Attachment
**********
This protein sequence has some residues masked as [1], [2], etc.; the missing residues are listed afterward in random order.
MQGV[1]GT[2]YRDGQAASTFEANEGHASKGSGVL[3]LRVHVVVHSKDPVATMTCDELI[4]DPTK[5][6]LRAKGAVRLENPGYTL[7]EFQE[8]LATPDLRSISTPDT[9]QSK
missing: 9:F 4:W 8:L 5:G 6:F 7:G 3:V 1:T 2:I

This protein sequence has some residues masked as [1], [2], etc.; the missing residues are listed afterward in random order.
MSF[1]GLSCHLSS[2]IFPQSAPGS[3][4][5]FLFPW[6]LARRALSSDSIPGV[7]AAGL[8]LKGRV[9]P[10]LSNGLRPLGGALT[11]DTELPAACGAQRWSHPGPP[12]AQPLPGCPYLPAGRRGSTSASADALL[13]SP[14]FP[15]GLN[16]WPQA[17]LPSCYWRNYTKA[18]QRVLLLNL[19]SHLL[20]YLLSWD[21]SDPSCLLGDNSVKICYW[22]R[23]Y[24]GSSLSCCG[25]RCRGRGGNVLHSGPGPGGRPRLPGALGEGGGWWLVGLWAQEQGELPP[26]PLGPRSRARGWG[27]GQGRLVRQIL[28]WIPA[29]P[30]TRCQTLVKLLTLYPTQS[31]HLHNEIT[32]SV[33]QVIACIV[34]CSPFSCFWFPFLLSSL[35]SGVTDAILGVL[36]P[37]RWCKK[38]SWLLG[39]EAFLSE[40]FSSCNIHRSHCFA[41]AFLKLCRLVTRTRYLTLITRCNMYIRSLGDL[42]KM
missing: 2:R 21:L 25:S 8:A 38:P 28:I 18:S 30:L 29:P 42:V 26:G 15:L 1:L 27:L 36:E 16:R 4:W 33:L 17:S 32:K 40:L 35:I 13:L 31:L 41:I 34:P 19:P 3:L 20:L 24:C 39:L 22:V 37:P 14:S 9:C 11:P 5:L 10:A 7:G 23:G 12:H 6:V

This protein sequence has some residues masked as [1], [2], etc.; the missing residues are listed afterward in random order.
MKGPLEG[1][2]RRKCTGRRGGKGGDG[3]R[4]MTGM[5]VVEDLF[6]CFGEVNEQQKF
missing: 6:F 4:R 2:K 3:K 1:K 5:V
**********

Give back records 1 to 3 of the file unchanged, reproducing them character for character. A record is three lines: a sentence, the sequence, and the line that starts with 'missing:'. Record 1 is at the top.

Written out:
This protein sequence has some residues masked as [1], [2], etc.; the missing residues are listed afterward in random order.
MQGV[1]GT[2]YRDGQAASTFEANEGHASKGSGVL[3]LRVHVVVHSKDPVATMTCDELI[4]DPTK[5][6]LRAKGAVRLENPGYTL[7]EFQE[8]LATPDLRSISTPDT[9]QSK
missing: 9:F 4:W 8:L 5:G 6:F 7:G 3:V 1:T 2:I

This protein sequence has some residues masked as [1], [2], etc.; the missing residues are listed afterward in random order.
MSF[1]GLSCHLSS[2]IFPQSAPGS[3][4][5]FLFPW[6]LARRALSSDSIPGV[7]AAGL[8]LKGRV[9]P[10]LSNGLRPLGGALT[11]DTELPAACGAQRWSHPGPP[12]AQPLPGCPYLPAGRRGSTSASADALL[13]SP[14]FP[15]GLN[16]WPQA[17]LPSCYWRNYTKA[18]QRVLLLNL[19]SHLL[20]YLLSWD[21]SDPSCLLGDNSVKICYW[22]R[23]Y[24]GSSLSCCG[25]RCRGRGGNVLHSGPGPGGRPRLPGALGEGGGWWLVGLWAQEQGELPP[26]PLGPRSRARGWG[27]GQGRLVRQIL[28]WIPA[29]P[30]TRCQTLVKLLTLYPTQS[31]HLHNEIT[32]SV[33]QVIACIV[34]CSPFSCFWFPFLLSSL[35]SGVTDAILGVL[36]P[37]RWCKK[38]SWLLG[39]EAFLSE[40]FSSCNIHRSHCFA[41]AFLKLCRLVTRTRYLTLITRCNMYIRSLGDL[42]KM
missing: 2:R 21:L 25:S 8:A 38:P 28:I 18:S 30:L 29:P 42:V 26:G 15:L 1:L 27:L 36:E 16:R 4:W 33:L 17:S 32:K 40:L 35:I 13:L 31:L 41:I 34:P 19:P 3:L 20:L 24:C 39:L 22:V 37:P 14:S 9:C 11:P 5:L 10:A 7:G 23:G 12:H 6:V

This protein sequence has some residues masked as [1], [2], etc.; the missing residues are listed afterward in random order.
MKGPLEG[1][2]RRKCTGRRGGKGGDG[3]R[4]MTGM[5]VVEDLF[6]CFGEVNEQQKF
missing: 6:F 4:R 2:K 3:K 1:K 5:V